Skift Take

Good morning from Skift. It's Monday, January 17, in New York City. Here's what you need to know about the business of travel today.

Series: Skift Daily Briefing

Skift Daily Briefing Podcast

Listen to the day’s top travel stories in under four minutes every weekday.

Learn More

Today’s edition of Skift’s daily podcast discusses the bright spot in Delta Air Lines’ earnings report, a new type of holiday for weary workers, and Breeze’s solution to pilot shortages.



Episode Notes

Here’s what you need to know about the business of travel today.

Some travel executives have said that a little inflation could be good for the industry as it can spark a faster rebound for some sectors. That’s been the case for the hotel industry, which is seeing its recovery boosted by higher room rates, writes Hospitality Reporter Cameron Sperance. Hotel rates in the U.S. are above the national rate of inflation — which is nine percent higher than 2019 — while cruise ships and airlines lag, according to Skift Research. Lodging prices at the end of last year were 12 percent higher than 2019 levels while cruise ship fares only recorded a two percent increase. Meanwhile, airline fares were 17 percent lower in December 2021 than they were in the same month two years ago. The decision by many hotels to charge higher rates has been a big factor in the industry’s recovery. Luxury hotel revenue per available room — its key performance metric — was roughly 16 percent above 2019 levels for the final week of 2021 despite occupancy rates being 14 percent lower, according to industry data company STR.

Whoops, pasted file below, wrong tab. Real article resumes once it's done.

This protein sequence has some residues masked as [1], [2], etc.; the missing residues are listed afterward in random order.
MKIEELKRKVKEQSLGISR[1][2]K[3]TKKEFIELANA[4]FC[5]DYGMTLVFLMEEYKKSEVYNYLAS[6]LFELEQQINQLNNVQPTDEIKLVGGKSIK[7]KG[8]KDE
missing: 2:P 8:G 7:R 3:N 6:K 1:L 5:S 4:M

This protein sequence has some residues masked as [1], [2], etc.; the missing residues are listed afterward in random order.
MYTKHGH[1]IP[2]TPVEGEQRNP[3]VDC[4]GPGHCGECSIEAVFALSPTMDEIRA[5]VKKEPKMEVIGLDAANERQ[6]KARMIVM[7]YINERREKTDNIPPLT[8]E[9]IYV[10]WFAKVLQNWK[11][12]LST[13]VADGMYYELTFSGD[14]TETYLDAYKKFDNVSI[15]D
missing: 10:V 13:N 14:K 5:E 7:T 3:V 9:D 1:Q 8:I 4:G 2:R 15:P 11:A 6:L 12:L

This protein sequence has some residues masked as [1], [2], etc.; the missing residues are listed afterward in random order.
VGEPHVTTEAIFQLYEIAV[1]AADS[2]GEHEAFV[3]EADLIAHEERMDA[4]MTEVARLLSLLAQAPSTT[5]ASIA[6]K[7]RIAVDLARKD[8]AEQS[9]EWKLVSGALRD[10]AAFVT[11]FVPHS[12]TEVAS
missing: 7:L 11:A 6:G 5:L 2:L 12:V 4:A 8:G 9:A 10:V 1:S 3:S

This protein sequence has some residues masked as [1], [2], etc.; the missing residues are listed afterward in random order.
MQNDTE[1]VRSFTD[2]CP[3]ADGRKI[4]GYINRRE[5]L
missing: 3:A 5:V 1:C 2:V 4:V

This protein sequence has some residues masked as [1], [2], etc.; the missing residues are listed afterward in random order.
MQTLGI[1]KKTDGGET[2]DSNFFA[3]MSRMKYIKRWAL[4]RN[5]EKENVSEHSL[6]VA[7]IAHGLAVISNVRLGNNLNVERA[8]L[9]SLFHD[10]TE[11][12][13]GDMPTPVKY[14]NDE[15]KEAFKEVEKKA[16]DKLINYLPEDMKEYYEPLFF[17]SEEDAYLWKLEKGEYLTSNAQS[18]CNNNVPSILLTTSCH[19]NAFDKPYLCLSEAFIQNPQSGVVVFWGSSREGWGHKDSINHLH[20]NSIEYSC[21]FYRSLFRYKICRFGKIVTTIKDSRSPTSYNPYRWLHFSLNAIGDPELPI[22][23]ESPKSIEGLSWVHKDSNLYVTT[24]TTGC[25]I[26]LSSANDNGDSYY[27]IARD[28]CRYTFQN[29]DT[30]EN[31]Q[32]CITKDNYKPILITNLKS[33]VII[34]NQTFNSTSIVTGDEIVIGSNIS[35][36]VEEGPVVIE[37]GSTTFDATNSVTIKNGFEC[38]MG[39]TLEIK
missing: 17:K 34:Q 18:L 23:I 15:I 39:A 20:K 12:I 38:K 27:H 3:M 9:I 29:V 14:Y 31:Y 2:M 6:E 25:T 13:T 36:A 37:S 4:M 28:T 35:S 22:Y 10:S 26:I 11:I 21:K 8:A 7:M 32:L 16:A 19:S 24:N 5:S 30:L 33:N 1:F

Next, we look at a unique promotion. Destination Canada has taken steps to encourage frequent flyers from the U.S. to travel to the country. How exactly? It’s paying for many travelers with elite status on U.S. carriers to get matching status on Air Canada, writes Senior Travel Tech Editor Sean O’Neill. The promotion, possibly the first of its kind run by a destination marketing organization, began in late September and stopped accepting new applicants at the end of December. Customers had to book and fly one round trip with Air Canada by January 15, which many did. Participants in the campaign have also been invited to sign up for one-on-one marketing sessions. Destination Canada believes attracting repeat visits from frequent flyers based in the U.S. could boost local economies due to their propensity to spend more per trip and travel for businesses.

We finish today in Taiwan. While the country has recorded low Covid rates, strict measures its government has enacted to prevent Covid’s spread have had a detrimental effect on event organizers, reports Contributor Shawn Cheng for EventMB, a Skift brand. Taiwanese businesses, such as event venues, that largely focus on international travelers have suffered greatly during the pandemic. Sherwood Taipei, one of Taiwan’s most prestigious business hotels, announced recently it was closing after a 32-year run. In addition, trade shows held in the country that typically attracted large crowds pre-Covid have struggled to reach similar attendance figures in 2021. While Cheng writes that it will continue to be a horrible winter for businesses heavily reliant on inbound clients if Taiwan doesn’t ease travel restrictions this year, he believes the country may be well-positioned for a recovery as its robust internet infrastructure will likely make it a destination for organizations looking to host hybrid events in 2022.

Have a confidential tip for Skift? Get in touch

Tags: coronavirus recovery, skift podcast

Up Next

Loading next stories